Niche theory of entrepreneurship

What is the niche theory of entrepreneurship?

In ecology, the concept of a niche is crucial to understanding the interactions between species and their environment. Essentially, a niche is a space or role that a particular species occupies within an ecosystem, defined by the specific environmental conditions it needs to survive and thrive. These conditions can include factors like temperature, humidity, available food sources, and predators.

One interesting aspect of the niche concept is the phenomenon of convergent evolution. This occurs when two or more species independently evolve similar adaptations or traits because they occupy similar ecological niches. The marsupial wolf and the placental wolf mentioned in the prompt are a great example of this.

Despite being separated by millions of years of evolution and located on opposite sides of the world, the marsupial wolf of Australia and the placental wolf of North America share remarkable similarities in their physical appearance and ecological roles. Both are apex predators that hunt other mammal herbivores, and both have similar anatomical features such as sharp teeth and strong jaws for killing and tearing apart prey.

The fact that two species from different parts of the world could independently evolve such similar adaptations shows the power of natural selection and the importance of ecological niches in shaping evolutionary trajectories. In both cases, the ecological pressures of hunting in a specific environment with certain prey and predator populations drove the evolution of these similar traits.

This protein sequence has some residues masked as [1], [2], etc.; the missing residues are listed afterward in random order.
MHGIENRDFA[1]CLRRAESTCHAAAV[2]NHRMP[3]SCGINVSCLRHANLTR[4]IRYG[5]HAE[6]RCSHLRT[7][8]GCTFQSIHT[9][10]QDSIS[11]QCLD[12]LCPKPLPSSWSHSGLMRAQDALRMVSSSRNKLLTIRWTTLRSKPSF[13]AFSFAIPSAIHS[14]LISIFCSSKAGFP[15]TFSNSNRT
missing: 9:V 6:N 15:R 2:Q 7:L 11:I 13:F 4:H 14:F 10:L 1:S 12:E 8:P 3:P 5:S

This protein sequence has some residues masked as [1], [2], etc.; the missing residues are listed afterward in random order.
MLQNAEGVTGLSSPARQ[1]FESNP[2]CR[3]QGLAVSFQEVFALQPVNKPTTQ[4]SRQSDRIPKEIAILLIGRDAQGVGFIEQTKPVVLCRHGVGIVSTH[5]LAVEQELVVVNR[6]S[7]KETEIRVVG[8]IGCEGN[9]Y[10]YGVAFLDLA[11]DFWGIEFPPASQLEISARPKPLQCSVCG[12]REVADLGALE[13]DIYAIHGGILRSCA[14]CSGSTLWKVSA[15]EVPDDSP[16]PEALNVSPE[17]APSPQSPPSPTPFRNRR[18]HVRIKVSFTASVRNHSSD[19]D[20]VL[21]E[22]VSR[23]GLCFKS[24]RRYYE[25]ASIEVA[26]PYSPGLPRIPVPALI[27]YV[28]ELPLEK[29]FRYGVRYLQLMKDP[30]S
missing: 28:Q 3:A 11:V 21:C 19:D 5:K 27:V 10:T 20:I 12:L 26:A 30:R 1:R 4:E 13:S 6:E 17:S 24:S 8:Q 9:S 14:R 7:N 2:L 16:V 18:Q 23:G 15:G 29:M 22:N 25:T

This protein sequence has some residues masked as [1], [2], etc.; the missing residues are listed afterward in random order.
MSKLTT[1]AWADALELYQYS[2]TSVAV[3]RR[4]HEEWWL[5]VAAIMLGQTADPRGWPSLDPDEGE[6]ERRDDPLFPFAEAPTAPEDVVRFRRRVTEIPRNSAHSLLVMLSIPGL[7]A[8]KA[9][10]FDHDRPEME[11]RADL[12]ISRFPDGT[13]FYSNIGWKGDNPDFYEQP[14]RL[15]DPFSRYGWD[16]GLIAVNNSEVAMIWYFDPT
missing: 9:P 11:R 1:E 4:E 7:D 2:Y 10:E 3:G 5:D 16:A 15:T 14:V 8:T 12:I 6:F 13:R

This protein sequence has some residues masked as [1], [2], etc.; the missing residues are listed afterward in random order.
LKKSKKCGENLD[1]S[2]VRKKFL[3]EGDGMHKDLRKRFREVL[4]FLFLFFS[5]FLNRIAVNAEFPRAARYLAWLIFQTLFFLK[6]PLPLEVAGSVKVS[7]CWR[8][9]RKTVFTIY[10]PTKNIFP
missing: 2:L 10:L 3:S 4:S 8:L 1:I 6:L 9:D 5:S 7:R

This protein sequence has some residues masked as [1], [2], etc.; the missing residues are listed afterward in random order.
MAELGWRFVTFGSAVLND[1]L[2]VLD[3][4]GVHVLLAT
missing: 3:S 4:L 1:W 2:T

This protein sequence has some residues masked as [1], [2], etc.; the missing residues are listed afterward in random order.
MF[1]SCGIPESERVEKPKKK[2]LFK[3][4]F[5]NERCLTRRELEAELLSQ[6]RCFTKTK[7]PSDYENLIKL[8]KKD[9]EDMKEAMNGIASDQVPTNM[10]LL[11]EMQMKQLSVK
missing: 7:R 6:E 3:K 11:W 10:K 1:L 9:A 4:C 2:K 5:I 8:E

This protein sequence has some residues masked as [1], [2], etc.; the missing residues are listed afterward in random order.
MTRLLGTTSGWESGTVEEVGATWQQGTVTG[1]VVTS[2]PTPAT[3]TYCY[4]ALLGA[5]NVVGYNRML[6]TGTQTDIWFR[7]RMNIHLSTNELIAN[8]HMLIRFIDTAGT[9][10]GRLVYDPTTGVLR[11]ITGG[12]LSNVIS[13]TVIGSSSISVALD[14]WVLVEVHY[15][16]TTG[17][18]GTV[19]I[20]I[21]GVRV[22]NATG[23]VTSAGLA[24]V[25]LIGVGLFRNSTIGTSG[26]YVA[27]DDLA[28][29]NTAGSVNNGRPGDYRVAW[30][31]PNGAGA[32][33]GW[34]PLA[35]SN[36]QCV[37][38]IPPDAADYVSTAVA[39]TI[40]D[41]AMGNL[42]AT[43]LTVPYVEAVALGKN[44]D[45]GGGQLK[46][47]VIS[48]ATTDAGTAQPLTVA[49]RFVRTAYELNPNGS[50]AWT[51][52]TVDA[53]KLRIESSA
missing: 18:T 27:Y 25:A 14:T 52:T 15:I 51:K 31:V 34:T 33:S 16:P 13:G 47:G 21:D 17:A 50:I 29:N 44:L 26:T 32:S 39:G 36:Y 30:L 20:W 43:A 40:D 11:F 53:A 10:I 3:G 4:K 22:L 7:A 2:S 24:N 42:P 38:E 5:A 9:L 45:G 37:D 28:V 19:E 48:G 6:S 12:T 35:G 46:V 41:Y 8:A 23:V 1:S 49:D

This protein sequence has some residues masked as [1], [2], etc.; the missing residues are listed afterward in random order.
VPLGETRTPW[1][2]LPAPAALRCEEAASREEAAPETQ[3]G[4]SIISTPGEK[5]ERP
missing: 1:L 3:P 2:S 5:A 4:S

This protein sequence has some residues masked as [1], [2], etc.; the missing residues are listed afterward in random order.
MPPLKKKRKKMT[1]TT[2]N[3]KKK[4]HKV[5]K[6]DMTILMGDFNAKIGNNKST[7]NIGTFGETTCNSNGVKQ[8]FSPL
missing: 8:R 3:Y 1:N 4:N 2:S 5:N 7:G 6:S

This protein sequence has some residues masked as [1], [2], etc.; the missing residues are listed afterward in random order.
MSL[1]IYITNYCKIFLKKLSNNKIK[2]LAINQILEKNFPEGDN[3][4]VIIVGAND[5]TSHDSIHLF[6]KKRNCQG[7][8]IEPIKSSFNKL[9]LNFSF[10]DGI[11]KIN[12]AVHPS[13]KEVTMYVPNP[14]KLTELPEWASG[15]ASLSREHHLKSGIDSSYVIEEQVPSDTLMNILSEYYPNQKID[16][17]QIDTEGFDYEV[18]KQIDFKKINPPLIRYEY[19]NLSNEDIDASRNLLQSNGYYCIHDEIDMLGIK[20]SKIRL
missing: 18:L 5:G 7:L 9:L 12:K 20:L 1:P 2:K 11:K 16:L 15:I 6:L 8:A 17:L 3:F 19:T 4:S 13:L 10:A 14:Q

The concept of the niche is also important for understanding the dynamics of ecosystems and the ways in which species interact with one another. When two species occupy similar niches, they may compete for resources or even engage in predator-prey relationships, as in the case of the marsupial wolf and the placental wolf.

Overall, the idea of the ecological niche is a tool for understanding the complex relationships between species and their environment. And the phenomenon of convergent evolution serves as a fascinating example of how similar evolutionary pressures can lead to similar adaptations, even in species separated by vast distances and millions of years of evolution.
A niche refers to a narrow market space. Hutchinson (1978) suggests that much like animal species, competitors rarely occupy the same niche because if they do then they compete directly and would result in frequent fights (e.g., price wars). Rather, each species tends to specialize, for instance, one might evolve to prey at night, while the other preys during the day. Similarly, businesses can cater to distinct customer segments by offering differentiated products and services. The theory of population ecology is used to elaborate on the role of entrepreneurship so we point the reader there (Hannan and Freeman, 1977).

Nonetheless, the basic idea is that each niche can only accommodate a fixed population size and mix and that entrepreneurs compete for space in niches with incumbents and other entrepreneurs. The theory points to the need for unique niche exploitation strategies in order to carve out unique space. This is related to Blue Ocean strategy and disruptive innovation theory, both of which focus on the concept of unique market spaces.


Hutchinson, G. E. (1978). An introduction to population ecology.
Hannan, M. T., and; Freeman, J. (1977). The population ecology of organizations. American journal of sociology, 82(5), 929-964.
Hardesty DL, 1972. The human ecological niche. American Anthropologist, 74: 458- 466.

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